–While recognizing, better results with creak than
falsetto
Hypotheses
• H3: No performance differences between
experts and naïve listeners in disguised voices
recognition
– Voice perception is not analytical but holistic
Experiment design
•
Corpus read sentences
•
Frame sentence:
“Diga 'CV.CV.CV despacio”
•
Open syllable: voice quality not affected
Speakers
• 6 female speakers Standard European Spanish
– 25-35 years old
– no speaking nor hearing disorders
– mantain the phonation type
Recordings
• Equipment
– Recording booth of the CCHS Phonetics Lab
– Condenser microphoneÆ E6i Omnidireccional Earset
Microphone
– Audio Interface ÆUA-25EX by Roland
– PC with the software Adobe Audition 1.0 for Windows
• Recording settings:
– Sample Rate: 44100
– Resolution: 16-bits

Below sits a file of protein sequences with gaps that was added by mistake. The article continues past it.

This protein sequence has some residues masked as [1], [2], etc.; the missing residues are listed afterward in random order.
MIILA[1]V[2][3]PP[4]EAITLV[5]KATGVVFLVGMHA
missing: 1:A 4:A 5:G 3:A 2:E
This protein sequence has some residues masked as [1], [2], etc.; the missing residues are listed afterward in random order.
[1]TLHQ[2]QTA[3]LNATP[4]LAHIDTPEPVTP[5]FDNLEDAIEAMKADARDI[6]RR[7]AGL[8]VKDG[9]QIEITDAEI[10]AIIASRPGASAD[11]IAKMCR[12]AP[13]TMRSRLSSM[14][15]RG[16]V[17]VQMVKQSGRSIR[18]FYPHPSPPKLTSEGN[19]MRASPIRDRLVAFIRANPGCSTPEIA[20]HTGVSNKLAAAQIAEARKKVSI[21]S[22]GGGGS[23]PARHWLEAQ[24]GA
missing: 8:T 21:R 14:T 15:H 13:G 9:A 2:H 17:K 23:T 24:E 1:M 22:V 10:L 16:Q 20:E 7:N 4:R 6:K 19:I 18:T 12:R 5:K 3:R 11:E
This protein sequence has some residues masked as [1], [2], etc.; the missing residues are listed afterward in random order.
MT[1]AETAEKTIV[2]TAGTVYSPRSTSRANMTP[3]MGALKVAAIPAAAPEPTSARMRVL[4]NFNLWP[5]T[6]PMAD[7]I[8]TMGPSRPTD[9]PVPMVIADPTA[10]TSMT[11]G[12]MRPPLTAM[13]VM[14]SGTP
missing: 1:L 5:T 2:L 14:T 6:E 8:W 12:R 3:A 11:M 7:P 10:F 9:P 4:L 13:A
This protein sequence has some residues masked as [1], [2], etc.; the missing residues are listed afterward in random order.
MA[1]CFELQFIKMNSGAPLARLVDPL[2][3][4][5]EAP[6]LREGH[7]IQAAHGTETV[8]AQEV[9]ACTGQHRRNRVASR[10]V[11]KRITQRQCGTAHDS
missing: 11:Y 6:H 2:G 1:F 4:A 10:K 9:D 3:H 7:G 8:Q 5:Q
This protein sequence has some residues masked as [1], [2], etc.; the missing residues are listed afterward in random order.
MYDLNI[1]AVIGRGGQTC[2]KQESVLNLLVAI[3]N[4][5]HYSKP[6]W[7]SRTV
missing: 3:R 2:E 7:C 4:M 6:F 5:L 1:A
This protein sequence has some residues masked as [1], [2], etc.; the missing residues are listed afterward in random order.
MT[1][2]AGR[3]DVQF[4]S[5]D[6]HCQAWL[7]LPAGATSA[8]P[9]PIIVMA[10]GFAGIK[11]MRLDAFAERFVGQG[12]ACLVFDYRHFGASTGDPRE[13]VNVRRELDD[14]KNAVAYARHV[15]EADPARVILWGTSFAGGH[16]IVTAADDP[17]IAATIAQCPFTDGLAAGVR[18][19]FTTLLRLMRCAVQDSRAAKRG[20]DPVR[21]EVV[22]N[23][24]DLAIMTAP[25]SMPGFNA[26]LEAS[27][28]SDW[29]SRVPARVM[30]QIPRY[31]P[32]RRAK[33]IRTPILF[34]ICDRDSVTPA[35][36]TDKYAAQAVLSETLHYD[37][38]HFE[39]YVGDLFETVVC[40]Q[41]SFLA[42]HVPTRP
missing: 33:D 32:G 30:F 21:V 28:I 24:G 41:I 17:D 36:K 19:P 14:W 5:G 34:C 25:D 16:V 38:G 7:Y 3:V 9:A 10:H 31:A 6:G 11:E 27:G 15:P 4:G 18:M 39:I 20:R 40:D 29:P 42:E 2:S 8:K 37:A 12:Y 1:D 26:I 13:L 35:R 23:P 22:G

– Channels: Mono
Test Description
• 120 tripletsÆ disguised voice (X) + modal voice
(A) + modal voice (B)
6 speakers x 2 phonation registers x 2 listening orders x 5
distractors
• Random order of the 120 triplets
– 0,5 seconds between voices
– Duration of one triplet: 5-7 seconds
– Duration of the test: 20-30 minutes
• Each item played up to two times
Subjects
•
•
•
•
61 (14 phoneticians + 47 non-phoneticians)
Spanish L1
No hearing disorders
Not familiar with any of the speakers
Results H1
• One-sample t-test shows that:
Recognition of disguised voices is above chance,
i.e. hit rate > 0.5
(99.9% confidence level)
– Creaky:
– Falsetto:
t(60) = 10.04, p < 0.001 ***
t(60) = 10.41, p < 0.001 ***
Results H2
HIT RATE
mean
sd
Creaky
0.59
0.07
Falsetto
0.62
0.09
Please note:
• 8% probability of getting hit rate = 0.59 by chance
• 3% probability of getting hit rate = 0.62 by chance
Results H2
• Two-sample t-test shows that:
Hit rate is significantly better for falsetto than